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The Bonesetter's Daughter

3.98  ·  Rating details ·  109,193 Ratings  ·  3,155 Reviews
Ruth Young and her widowed mother, LuLing, have always had a tumultuous relationship. Now, before she succumbs to forgetfulness, LuLing gives Ruth some of her writings, which reveal a side of LuLing that Ruth has never known. . . .

In a remote mountain village where ghosts and tradition rule, LuLing grows up in the care of her mute Precious Auntie as the family endures a cu
Paperback, 368 pages
Published February 4th 2003 by Ballantine Books (first published August 2001)
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Apr 12, 2017 rated it really liked it  ·  review of another edition
As an adolescent reader, Amy Tan used to be one of my favorite authors, yet, at the time, I did not appreciate the scope of her writing. One of my 2017 reading goals is to revisit authors I read during that time so as to fully enjoy their work. The Bonesetter's Daughter, an sweeping novel that takes a reader from California to prerevolutionary China and back again, is the second of Tan's books that I have read this year. A story featuring a strong mother-daughter connection that is emblematic of ...more
Nov 20, 2007 rated it really liked it
Recommends it for: Mom, Kristen, Celeste
Recommended to Amelia by: Diane and Susan
Amy Tan has a way of starting a story that's impossible to put down. For the first half of the book I kept wondering what about it made it so good. Anecdotal stories, relatable characters, Chinese folklore for interest ... these are all good, but I finally realized in the last quarter of the book why I liked it so much. Because it's a book about learning to love your past no matter how many scars it gives you, and learning to love and forgive your parents and ancestors, no matter what they may h ...more
Jan 01, 2017 rated it it was amazing
Shelves: favorites, 2017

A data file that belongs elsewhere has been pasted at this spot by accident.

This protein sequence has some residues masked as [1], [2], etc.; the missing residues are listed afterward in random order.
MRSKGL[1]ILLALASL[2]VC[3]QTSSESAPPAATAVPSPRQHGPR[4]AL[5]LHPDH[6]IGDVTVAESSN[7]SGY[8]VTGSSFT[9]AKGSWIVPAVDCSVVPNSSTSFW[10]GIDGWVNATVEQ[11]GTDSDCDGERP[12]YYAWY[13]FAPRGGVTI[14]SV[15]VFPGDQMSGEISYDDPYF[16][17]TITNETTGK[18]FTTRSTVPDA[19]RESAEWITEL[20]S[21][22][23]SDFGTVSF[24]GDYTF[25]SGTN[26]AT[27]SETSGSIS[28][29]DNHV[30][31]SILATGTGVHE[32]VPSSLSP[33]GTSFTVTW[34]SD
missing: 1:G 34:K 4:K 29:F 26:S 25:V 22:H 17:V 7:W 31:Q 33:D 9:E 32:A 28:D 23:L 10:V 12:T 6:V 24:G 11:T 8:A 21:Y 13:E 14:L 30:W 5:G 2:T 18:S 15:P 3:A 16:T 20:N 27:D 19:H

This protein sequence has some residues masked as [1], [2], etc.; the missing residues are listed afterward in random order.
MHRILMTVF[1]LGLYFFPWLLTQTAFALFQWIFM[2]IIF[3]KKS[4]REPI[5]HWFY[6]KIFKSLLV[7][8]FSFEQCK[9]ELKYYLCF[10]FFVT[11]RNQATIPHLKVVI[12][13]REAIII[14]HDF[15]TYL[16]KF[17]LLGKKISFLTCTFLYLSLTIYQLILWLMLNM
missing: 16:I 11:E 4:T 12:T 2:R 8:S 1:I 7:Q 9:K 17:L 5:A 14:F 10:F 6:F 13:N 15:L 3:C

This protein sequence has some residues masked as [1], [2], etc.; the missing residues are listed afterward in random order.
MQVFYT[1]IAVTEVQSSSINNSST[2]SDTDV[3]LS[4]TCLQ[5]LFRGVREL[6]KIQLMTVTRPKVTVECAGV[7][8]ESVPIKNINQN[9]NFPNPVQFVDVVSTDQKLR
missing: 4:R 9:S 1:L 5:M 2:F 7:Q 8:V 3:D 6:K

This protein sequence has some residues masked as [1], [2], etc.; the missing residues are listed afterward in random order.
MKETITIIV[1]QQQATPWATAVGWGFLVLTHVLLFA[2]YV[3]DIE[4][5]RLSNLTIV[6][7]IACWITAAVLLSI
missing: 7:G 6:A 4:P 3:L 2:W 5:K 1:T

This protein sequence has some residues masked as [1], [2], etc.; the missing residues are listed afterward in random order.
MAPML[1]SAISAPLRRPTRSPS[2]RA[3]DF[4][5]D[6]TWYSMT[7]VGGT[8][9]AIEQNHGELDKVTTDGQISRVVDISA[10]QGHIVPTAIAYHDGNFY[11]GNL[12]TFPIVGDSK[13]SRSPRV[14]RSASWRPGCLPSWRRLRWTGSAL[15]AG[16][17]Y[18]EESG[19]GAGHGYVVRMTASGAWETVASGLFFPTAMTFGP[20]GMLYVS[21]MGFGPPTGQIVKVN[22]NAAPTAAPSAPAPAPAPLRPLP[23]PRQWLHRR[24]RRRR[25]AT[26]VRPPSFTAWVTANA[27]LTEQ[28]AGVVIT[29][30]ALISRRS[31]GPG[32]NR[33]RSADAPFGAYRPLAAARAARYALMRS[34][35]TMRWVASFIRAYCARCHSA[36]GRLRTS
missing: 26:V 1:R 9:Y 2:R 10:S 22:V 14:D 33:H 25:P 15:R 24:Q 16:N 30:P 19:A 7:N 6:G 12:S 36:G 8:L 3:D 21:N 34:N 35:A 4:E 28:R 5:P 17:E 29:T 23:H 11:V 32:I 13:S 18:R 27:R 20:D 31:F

Amy Tan's books are like a fine wine: they're meant to be savored, to get the maximum amount of enjoyment out of each drop (or word) on each page.

I have yet to read a book that's worthy of anything less than 5 stars. Knock on wood, let's hope it stays that way.

Ruth is a 46 year-old professional woman with a busy life of her own: she has a successful but demanding career, a live-in boyfriend with whom she has a complicated relationship, 2 step kids who are bratty (imho) for most of the book, and
Sep 17, 2008 rated it really liked it
This is a chronicle of voicelessness across three generations of a Chinese family: it captures how these women lost their voices, why they continued to be voiceless, and how they attempted to reclaim their voice. Voice in this book is both literal and figurative: it's about standing up for oneself, speaking one's truth, being acknowledged, being understood, and not being censored. And the perpetrators who claim the women's voices can be cultural, personal (through the violation of one's secrets ...more
Apr 23, 2008 rated it did not like it
Recommends it for: very patient people who are tolerant of meh characters.
This was the first Amy Tan book I read. This book wasn't specifically recommended, but the author was. I was expecting something magical to happen as I turned the pages, but I couldn't get past the first four or five chapters of the book. Besides the overly long sections of actionless description (the story stagnated because of a poor balance between backstory, scene setup and description, and actual let's-move-things-along plot), the main character Ruth is so weak and whiny that I couldn't empa ...more
Like The Joy Luck Club, this book is about relationships between mothers and daughters, and the importance of knowing each other's life stories. In the first part of the book, we meet Ruth, a first generation Chinese-American working as a ghostwriter for New Age self-help books in California. She has a hard time asserting herself in her ten-year relationship with her boyfriend. Her mother, LuLing, has been recently diagnosed with dementia, and can no longer live alone. LuLing is depressed, criti ...more
I just didn't enjoy this as much as Amy Tan's other books. Her plot development, with its mother-daughter issues, has become almost a formula. She does do a credible job describing life in China in the last century and I came away with a deeper understanding of that culture. I just never thought of Amy Tan as the Maeve Binchy of Asian writing. This is not meant to be a criticism of Maeve Binchy, an author whose well-written books I think are fun to read. It just is I get the impression that she ...more
Jul 21, 2017 rated it really liked it
I think that when Amy Tan is right on she is definitely right on. A few years ago I devoured every book she had written and still have all of her books on my bookshelf. I decided to re-read "The Bonesetter's Daughter" for my Booklikes-opoly square.

The "Bonesetter's Daughter"is told as a shifting narrative of a Chines American daughter (Ruth) trying to deal with her mother (LuLing) who is starting to lose her memory due to Alzheimer's. Ruth feels frustrated trying to deal with her mother and wit
Apr 23, 2008 rated it it was amazing